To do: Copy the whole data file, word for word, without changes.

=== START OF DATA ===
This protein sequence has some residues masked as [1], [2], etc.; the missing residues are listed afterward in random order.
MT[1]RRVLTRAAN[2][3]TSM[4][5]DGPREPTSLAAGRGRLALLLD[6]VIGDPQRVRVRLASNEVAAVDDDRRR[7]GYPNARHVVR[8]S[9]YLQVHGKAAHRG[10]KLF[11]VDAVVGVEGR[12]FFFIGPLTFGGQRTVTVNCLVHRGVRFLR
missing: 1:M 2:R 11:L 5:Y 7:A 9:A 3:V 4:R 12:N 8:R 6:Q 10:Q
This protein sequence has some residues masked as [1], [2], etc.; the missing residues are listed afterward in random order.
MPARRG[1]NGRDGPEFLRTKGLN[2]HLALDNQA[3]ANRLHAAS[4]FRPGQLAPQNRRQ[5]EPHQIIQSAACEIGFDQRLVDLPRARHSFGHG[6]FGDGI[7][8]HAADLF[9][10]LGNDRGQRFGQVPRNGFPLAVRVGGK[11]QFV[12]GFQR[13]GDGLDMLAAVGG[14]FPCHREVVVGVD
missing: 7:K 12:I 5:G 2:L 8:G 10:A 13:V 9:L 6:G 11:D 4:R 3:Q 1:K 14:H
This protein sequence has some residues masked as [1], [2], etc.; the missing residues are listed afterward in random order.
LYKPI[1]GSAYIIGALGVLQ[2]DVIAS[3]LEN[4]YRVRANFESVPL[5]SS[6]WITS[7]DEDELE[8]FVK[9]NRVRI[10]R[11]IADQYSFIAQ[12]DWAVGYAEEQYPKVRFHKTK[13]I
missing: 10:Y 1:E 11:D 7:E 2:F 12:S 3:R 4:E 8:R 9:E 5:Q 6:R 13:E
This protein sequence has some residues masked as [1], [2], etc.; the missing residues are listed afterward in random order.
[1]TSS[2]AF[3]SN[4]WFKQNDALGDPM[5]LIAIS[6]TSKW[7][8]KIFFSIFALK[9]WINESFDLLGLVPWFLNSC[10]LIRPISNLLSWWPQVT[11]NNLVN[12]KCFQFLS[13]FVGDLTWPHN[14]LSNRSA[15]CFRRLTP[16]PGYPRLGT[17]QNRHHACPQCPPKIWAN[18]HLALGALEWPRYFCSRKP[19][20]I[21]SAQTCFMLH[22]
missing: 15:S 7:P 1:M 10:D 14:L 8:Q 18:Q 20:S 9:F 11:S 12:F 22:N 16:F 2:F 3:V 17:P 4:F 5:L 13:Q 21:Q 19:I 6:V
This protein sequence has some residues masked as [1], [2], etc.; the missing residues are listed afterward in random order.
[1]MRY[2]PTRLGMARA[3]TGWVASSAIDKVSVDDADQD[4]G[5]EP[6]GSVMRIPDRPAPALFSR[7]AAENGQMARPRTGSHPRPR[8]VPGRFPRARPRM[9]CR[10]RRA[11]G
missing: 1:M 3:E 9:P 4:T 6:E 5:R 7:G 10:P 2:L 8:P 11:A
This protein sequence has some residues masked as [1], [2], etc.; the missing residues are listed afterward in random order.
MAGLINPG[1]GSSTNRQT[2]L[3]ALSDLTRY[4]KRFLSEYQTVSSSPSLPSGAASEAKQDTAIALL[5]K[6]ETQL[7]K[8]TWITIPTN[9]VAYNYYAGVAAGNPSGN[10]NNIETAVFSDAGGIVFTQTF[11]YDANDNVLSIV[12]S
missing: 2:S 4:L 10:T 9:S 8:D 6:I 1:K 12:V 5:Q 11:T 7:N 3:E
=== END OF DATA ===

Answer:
This protein sequence has some residues masked as [1], [2], etc.; the missing residues are listed afterward in random order.
MT[1]RRVLTRAAN[2][3]TSM[4][5]DGPREPTSLAAGRGRLALLLD[6]VIGDPQRVRVRLASNEVAAVDDDRRR[7]GYPNARHVVR[8]S[9]YLQVHGKAAHRG[10]KLF[11]VDAVVGVEGR[12]FFFIGPLTFGGQRTVTVNCLVHRGVRFLR
missing: 1:M 2:R 11:L 5:Y 7:A 9:A 3:V 4:R 12:N 8:R 6:Q 10:Q
This protein sequence has some residues masked as [1], [2], etc.; the missing residues are listed afterward in random order.
MPARRG[1]NGRDGPEFLRTKGLN[2]HLALDNQA[3]ANRLHAAS[4]FRPGQLAPQNRRQ[5]EPHQIIQSAACEIGFDQRLVDLPRARHSFGHG[6]FGDGI[7][8]HAADLF[9][10]LGNDRGQRFGQVPRNGFPLAVRVGGK[11]QFV[12]GFQR[13]GDGLDMLAAVGG[14]FPCHREVVVGVD
missing: 7:K 12:I 5:G 2:L 8:G 10:A 13:V 9:L 6:G 11:D 4:R 3:Q 1:K 14:H
This protein sequence has some residues masked as [1], [2], etc.; the missing residues are listed afterward in random order.
LYKPI[1]GSAYIIGALGVLQ[2]DVIAS[3]LEN[4]YRVRANFESVPL[5]SS[6]WITS[7]DEDELE[8]FVK[9]NRVRI[10]R[11]IADQYSFIAQ[12]DWAVGYAEEQYPKVRFHKTK[13]I
missing: 10:Y 1:E 11:D 7:E 2:F 12:S 3:R 4:E 8:R 9:E 5:Q 6:R 13:E
This protein sequence has some residues masked as [1], [2], etc.; the missing residues are listed afterward in random order.
[1]TSS[2]AF[3]SN[4]WFKQNDALGDPM[5]LIAIS[6]TSKW[7][8]KIFFSIFALK[9]WINESFDLLGLVPWFLNSC[10]LIRPISNLLSWWPQVT[11]NNLVN[12]KCFQFLS[13]FVGDLTWPHN[14]LSNRSA[15]CFRRLTP[16]PGYPRLGT[17]QNRHHACPQCPPKIWAN[18]HLALGALEWPRYFCSRKP[19][20]I[21]SAQTCFMLH[22]
missing: 15:S 7:P 1:M 10:D 14:L 8:Q 18:Q 20:S 9:F 11:S 12:F 22:N 16:F 2:F 3:V 17:P 4:F 5:L 13:Q 21:Q 19:I 6:V
This protein sequence has some residues masked as [1], [2], etc.; the missing residues are listed afterward in random order.
[1]MRY[2]PTRLGMARA[3]TGWVASSAIDKVSVDDADQD[4]G[5]EP[6]GSVMRIPDRPAPALFSR[7]AAENGQMARPRTGSHPRPR[8]VPGRFPRARPRM[9]CR[10]RRA[11]G
missing: 1:M 3:E 9:P 4:T 6:E 5:R 7:G 10:P 2:L 8:P 11:A
This protein sequence has some residues masked as [1], [2], etc.; the missing residues are listed afterward in random order.
MAGLINPG[1]GSSTNRQT[2]L[3]ALSDLTRY[4]KRFLSEYQTVSSSPSLPSGAASEAKQDTAIALL[5]K[6]ETQL[7]K[8]TWITIPTN[9]VAYNYYAGVAAGNPSGN[10]NNIETAVFSDAGGIVFTQTF[11]YDANDNVLSIV[12]S
missing: 2:S 4:L 10:T 9:S 8:D 6:I 1:K 12:V 5:Q 11:T 7:N 3:E